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Technical Reliability of Shipboard Technologies for the Application of Alternative Fuels


Background: Naval trafc is highly dependent on depleting fossil resources and causes signifcant greenhouse gas emissions. At the same time, marine transportation is a major backbone of world trade. Thus, alternative fuel concepts are highly needed. Diferent fuels such as ammonia, methanol, liquefed natural gas and hydrogen have been proposed. For some of them, frst prototype vessels have been in operation. However, practical experience is still limited. Most studies so far focus on aspects such as efciency and economics. However, particularly in marine applications, reliability of propulsion systems is of utmost importance, because failures on essential ship components at sea pose a huge safety risk. If the respective components lose their functionality, repair can be much more challenging due to large distances to dockyards and the complicated transport of spare parts to the ship. Consequently, evaluation of reliability should be a core element of system analysis for new marine fuels. Results: In this study, reliability was studied for four potential fuels. The analysis involved several steps: estimation of overall failure rates, identifcation of most vulnerable components and assessment of criticality by including severity of fault events. On the level of overall failure rate, ammonia is shown to be very promising. Extending the view over a pure failure rate-based evaluation shows that other approaches, such as LOHC or methanol, can be competitive in terms of reliability and risk. As diferent scenarios require diferent weightings of the diferent reliability criteria, the conclusion on the best technology can difer. Relevant aspects for this decision can be the availability of technical staf, high-sea or coastal operation, the presence of non-naval personnel onboard and other factors. Conclusions: The analysis allowed to compare diferent alternative marine fuel concepts regarding reliability. However, the analysis is not limited to assessment of overall failure rates, but can also help to identify critical elements that deserve attention to avoid fault events. As a last step, severity of the individual failure modes was included. For the example of ammonia, it is shown that the decomposition unit and the fuel cell should be subject to measures for increasing safety and reducing failure rates.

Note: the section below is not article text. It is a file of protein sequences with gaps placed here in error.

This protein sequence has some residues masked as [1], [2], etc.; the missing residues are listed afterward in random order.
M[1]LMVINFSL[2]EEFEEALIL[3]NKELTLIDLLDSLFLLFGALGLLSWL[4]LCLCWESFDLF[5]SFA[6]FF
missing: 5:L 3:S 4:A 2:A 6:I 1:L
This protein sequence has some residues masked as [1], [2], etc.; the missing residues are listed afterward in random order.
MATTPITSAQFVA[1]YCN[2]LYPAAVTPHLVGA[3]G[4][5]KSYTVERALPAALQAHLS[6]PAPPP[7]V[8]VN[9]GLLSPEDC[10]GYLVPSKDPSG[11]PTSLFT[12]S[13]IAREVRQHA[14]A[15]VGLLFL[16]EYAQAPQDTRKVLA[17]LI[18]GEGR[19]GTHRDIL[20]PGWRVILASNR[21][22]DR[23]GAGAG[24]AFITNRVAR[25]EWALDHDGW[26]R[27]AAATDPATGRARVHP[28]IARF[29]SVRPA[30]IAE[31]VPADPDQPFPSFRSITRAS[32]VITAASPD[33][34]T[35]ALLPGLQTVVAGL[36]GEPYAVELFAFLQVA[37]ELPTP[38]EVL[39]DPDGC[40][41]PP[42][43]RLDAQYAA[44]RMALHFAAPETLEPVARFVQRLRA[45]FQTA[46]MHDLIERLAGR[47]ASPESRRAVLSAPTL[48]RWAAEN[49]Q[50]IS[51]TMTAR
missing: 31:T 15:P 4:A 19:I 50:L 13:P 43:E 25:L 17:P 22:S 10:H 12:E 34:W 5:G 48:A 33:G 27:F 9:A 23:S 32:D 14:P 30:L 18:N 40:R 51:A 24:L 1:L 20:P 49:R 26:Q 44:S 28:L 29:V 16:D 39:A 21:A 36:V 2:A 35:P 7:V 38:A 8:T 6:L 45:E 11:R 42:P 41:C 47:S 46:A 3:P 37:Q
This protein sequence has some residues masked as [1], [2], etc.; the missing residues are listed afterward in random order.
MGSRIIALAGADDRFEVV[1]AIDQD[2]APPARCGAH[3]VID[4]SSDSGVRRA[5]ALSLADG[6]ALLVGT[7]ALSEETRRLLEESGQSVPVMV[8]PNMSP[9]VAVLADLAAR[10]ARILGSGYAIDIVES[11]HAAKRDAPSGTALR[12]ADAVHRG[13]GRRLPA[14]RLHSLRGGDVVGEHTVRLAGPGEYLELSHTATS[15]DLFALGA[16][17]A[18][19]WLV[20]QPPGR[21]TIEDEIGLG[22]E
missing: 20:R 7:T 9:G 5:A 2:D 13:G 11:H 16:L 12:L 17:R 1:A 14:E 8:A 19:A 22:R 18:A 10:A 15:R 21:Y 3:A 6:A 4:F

Funding source: Open Access funding enabled and organized by Projekt DEAL
Related subjects: Applications & Pathways
Countries: Germany

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